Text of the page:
Photo courtesy of Optech Inc.
A mobile mapper equipped with a lidar kit can scan infrastructure at highway speeds.
Image courtesy of HNTB Corp.
A lidar point-cloud diagram shows engineers where roads, bridges and all the surrounding "street furniture" is located.

Surveying roads and bridges used to take weeks of on-the-ground work, but now it is as easy as going for a drive.

"We can do in a matter of hours or a day what would take months with traditional survey," says Paul DiGiacobbe, associate vice president at Kansas City, Mo.-based engineering firm HNTB Corp., which is experimenting with lasers and other scanning technologies to build new business.

One such technology—based on lidar, or light detection and ranging—is not exactly new. For years, engineers have used laser scanners, mounted on tripods or aircraft, to bounce light off objects to measure landscapes, structures and utilities.

However, recent advancements are now allowing surveyors to put the equipment on a passenger car, boat, railroad car or ATV, enabling faster data acquisition while driving along the work zone.

The equipment, which sends out up to 500,000 pulses of light per second, is not cheap, costing up to $750,000 per unit or renting for $6,000 per mile for a typical scan. But the payoff is more efficient construction and maintenance of civil infrastructure.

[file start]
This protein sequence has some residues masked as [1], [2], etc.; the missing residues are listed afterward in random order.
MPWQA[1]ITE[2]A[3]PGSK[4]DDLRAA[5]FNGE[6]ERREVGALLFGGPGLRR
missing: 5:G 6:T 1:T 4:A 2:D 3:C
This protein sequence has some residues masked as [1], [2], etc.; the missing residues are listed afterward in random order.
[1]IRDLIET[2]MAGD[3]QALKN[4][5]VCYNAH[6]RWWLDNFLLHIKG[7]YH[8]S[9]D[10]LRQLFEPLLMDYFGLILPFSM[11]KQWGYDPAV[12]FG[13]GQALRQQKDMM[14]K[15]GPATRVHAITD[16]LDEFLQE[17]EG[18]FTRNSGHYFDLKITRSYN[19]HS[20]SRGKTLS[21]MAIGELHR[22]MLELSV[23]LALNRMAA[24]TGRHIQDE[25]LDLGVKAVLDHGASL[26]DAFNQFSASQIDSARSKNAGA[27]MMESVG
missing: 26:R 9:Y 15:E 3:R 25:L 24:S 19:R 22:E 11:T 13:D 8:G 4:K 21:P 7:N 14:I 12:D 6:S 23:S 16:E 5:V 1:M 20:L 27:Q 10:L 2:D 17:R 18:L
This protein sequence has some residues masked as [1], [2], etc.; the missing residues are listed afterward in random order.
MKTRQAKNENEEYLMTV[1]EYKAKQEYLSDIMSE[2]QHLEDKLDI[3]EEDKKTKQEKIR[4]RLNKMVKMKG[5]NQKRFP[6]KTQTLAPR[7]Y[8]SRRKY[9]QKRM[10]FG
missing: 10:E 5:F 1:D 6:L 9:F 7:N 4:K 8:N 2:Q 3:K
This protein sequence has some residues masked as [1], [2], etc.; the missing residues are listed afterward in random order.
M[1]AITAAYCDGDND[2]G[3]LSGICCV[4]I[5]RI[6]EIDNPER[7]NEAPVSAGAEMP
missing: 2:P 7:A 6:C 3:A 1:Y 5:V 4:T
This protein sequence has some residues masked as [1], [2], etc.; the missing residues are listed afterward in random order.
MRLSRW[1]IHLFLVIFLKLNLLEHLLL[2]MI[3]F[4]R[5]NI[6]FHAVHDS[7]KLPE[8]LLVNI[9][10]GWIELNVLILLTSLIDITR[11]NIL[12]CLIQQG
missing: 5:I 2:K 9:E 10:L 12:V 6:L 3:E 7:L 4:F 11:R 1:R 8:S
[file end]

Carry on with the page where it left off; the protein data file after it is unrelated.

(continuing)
"A lot of us have to be lean and mean with our manpower," explains Daina Morgan, product manager for Optech Inc., a Canadian lidar equipment supplier. "This is a tool [that can help] a lot of surveying companies, mapping companies and engineering firms to be able to compete."

Morgan cites as one example Optech's new Lynx Mobile Mapper, a lidar device that is often mounted atop a sport-utility vehicle. The sensors sit on a mounting plate measuring approximately six feet long, two feet wide and 1.5 feet tall.

The roof rack also carries a global positioning sensor, for location mapping, and a vehicle measurement indicator, which mounts in a wheel hub. It compensates for location when GPS is not available, such as inside a tunnel.

Operating at 500 kHz, the sensors can map roads, bridges and railroads—even "street furniture," such as curbs, signs and lights—while the vehicle drives at posted highway speeds.

"There are quite a few engineering firms purchasing this kind of hardware," Morgan says. "Our top client is a surveying company."

HNTB, a civil design firm, hopes to use mobile lidar to drive new business in building information modeling.

"The application of that sensor on a mobile platform completely changes the game from a survey for typical design to a survey for construction management," DiGiacobbe explains. Mobile lidar sensors can scan at a distance of more than 300 ft within a half-inch of accuracy, he notes.